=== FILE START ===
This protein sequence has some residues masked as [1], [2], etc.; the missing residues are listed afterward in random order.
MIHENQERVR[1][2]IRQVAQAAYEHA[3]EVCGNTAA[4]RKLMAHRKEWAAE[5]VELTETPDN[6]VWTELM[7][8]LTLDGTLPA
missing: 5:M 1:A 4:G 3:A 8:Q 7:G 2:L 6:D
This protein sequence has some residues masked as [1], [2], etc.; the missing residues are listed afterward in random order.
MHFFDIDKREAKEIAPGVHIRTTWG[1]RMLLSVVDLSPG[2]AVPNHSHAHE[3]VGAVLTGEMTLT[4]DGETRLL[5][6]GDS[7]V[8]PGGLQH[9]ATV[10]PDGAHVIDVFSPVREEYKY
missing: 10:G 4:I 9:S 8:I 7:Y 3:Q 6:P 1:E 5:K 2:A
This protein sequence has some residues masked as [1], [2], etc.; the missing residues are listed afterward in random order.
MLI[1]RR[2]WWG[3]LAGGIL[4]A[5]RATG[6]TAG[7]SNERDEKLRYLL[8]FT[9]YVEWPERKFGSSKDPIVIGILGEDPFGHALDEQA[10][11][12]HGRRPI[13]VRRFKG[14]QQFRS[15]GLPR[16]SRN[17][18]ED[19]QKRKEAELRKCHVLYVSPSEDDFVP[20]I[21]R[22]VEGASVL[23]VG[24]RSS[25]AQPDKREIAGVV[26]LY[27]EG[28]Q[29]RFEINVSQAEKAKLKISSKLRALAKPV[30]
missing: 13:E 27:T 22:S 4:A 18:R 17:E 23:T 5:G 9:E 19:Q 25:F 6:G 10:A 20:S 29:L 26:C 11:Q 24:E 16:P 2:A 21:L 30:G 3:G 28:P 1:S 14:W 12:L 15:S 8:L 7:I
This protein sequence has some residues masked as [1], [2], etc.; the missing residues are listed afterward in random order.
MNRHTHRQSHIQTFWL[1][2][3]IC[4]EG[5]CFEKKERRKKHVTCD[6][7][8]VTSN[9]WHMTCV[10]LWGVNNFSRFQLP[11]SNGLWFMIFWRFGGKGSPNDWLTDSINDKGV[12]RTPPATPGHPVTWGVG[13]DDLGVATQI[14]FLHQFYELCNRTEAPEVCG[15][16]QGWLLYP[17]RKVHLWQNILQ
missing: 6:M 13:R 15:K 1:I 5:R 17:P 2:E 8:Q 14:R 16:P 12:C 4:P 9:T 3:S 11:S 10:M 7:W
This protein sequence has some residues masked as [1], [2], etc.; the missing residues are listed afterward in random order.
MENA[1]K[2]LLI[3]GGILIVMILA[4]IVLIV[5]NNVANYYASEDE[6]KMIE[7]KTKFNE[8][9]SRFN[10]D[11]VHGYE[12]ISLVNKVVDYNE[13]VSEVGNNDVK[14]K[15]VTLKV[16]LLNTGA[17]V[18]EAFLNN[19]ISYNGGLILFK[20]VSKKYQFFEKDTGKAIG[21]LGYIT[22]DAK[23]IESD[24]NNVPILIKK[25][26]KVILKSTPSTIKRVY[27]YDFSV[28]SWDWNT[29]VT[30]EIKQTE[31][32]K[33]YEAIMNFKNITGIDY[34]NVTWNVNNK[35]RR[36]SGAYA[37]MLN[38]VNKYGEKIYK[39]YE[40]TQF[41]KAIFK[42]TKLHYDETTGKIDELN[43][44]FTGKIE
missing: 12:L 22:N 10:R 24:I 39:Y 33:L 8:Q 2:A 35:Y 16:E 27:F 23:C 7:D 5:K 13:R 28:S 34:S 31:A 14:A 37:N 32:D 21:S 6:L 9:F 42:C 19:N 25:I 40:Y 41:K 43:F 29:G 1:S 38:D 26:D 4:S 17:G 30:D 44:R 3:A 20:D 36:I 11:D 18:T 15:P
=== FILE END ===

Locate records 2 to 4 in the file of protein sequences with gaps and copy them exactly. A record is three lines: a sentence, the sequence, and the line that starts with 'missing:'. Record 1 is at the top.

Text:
This protein sequence has some residues masked as [1], [2], etc.; the missing residues are listed afterward in random order.
MHFFDIDKREAKEIAPGVHIRTTWG[1]RMLLSVVDLSPG[2]AVPNHSHAHE[3]VGAVLTGEMTLT[4]DGETRLL[5][6]GDS[7]V[8]PGGLQH[9]ATV[10]PDGAHVIDVFSPVREEYKY
missing: 10:G 4:I 9:S 8:I 7:Y 3:Q 6:P 1:E 5:K 2:A
This protein sequence has some residues masked as [1], [2], etc.; the missing residues are listed afterward in random order.
MLI[1]RR[2]WWG[3]LAGGIL[4]A[5]RATG[6]TAG[7]SNERDEKLRYLL[8]FT[9]YVEWPERKFGSSKDPIVIGILGEDPFGHALDEQA[10][11][12]HGRRPI[13]VRRFKG[14]QQFRS[15]GLPR[16]SRN[17][18]ED[19]QKRKEAELRKCHVLYVSPSEDDFVP[20]I[21]R[22]VEGASVL[23]VG[24]RSS[25]AQPDKREIAGVV[26]LY[27]EG[28]Q[29]RFEINVSQAEKAKLKISSKLRALAKPV[30]
missing: 13:E 27:T 22:S 4:A 18:R 17:E 23:T 5:G 9:E 19:Q 25:F 6:G 10:A 20:S 29:L 26:C 11:Q 24:E 16:P 2:A 21:L 30:G 3:G 28:P 1:S 14:W 12:L 15:S 8:L 7:I
This protein sequence has some residues masked as [1], [2], etc.; the missing residues are listed afterward in random order.
MNRHTHRQSHIQTFWL[1][2][3]IC[4]EG[5]CFEKKERRKKHVTCD[6][7][8]VTSN[9]WHMTCV[10]LWGVNNFSRFQLP[11]SNGLWFMIFWRFGGKGSPNDWLTDSINDKGV[12]RTPPATPGHPVTWGVG[13]DDLGVATQI[14]FLHQFYELCNRTEAPEVCG[15][16]QGWLLYP[17]RKVHLWQNILQ
missing: 6:M 13:R 15:K 1:I 5:R 17:P 2:E 8:Q 14:R 16:P 12:C 4:P 9:T 3:S 11:S 10:M 7:W